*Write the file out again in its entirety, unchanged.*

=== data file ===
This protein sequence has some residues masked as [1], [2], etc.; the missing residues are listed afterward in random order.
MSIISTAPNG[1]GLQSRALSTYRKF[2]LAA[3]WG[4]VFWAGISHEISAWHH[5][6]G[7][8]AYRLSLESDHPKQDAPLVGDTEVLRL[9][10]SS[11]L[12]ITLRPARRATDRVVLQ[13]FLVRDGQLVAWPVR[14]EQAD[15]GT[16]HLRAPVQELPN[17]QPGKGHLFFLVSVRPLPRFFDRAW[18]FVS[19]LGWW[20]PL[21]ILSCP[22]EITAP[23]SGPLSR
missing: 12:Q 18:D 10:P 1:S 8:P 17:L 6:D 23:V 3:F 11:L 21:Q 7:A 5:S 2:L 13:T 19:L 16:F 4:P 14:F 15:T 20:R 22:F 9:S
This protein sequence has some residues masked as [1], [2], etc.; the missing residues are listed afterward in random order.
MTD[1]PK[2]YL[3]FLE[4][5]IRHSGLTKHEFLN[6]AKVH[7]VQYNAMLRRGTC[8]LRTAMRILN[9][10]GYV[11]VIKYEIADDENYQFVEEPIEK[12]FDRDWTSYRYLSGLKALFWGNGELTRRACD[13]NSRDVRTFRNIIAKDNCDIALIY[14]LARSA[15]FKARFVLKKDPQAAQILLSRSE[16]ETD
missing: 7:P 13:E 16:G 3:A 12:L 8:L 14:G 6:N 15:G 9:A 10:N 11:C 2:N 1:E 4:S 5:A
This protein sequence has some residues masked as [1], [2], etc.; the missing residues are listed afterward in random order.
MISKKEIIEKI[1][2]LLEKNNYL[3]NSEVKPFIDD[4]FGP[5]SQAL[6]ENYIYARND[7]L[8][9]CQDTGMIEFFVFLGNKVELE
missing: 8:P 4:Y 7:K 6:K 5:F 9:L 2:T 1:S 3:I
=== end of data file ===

This protein sequence has some residues masked as [1], [2], etc.; the missing residues are listed afterward in random order.
MSIISTAPNG[1]GLQSRALSTYRKF[2]LAA[3]WG[4]VFWAGISHEISAWHH[5][6]G[7][8]AYRLSLESDHPKQDAPLVGDTEVLRL[9][10]SS[11]L[12]ITLRPARRATDRVVLQ[13]FLVRDGQLVAWPVR[14]EQAD[15]GT[16]HLRAPVQELPN[17]QPGKGHLFFLVSVRPLPRFFDRAW[18]FVS[19]LGWW[20]PL[21]ILSCP[22]EITAP[23]SGPLSR
missing: 12:Q 18:D 10:P 1:S 8:P 17:L 6:D 23:V 3:F 11:L 21:Q 7:A 5:S 2:L 13:T 19:L 16:F 4:P 14:F 15:T 20:R 22:F 9:S
This protein sequence has some residues masked as [1], [2], etc.; the missing residues are listed afterward in random order.
MTD[1]PK[2]YL[3]FLE[4][5]IRHSGLTKHEFLN[6]AKVH[7]VQYNAMLRRGTC[8]LRTAMRILN[9][10]GYV[11]VIKYEIADDENYQFVEEPIEK[12]FDRDWTSYRYLSGLKALFWGNGELTRRACD[13]NSRDVRTFRNIIAKDNCDIALIY[14]LARSA[15]FKARFVLKKDPQAAQILLSRSE[16]ETD
missing: 7:P 13:E 16:G 3:A 12:L 8:L 14:G 6:N 15:G 9:A 10:N 11:C 2:N 1:E 4:S 5:A
This protein sequence has some residues masked as [1], [2], etc.; the missing residues are listed afterward in random order.
MISKKEIIEKI[1][2]LLEKNNYL[3]NSEVKPFIDD[4]FGP[5]SQAL[6]ENYIYARND[7]L[8][9]CQDTGMIEFFVFLGNKVELE
missing: 8:P 4:Y 7:K 6:K 5:F 9:L 2:T 1:S 3:I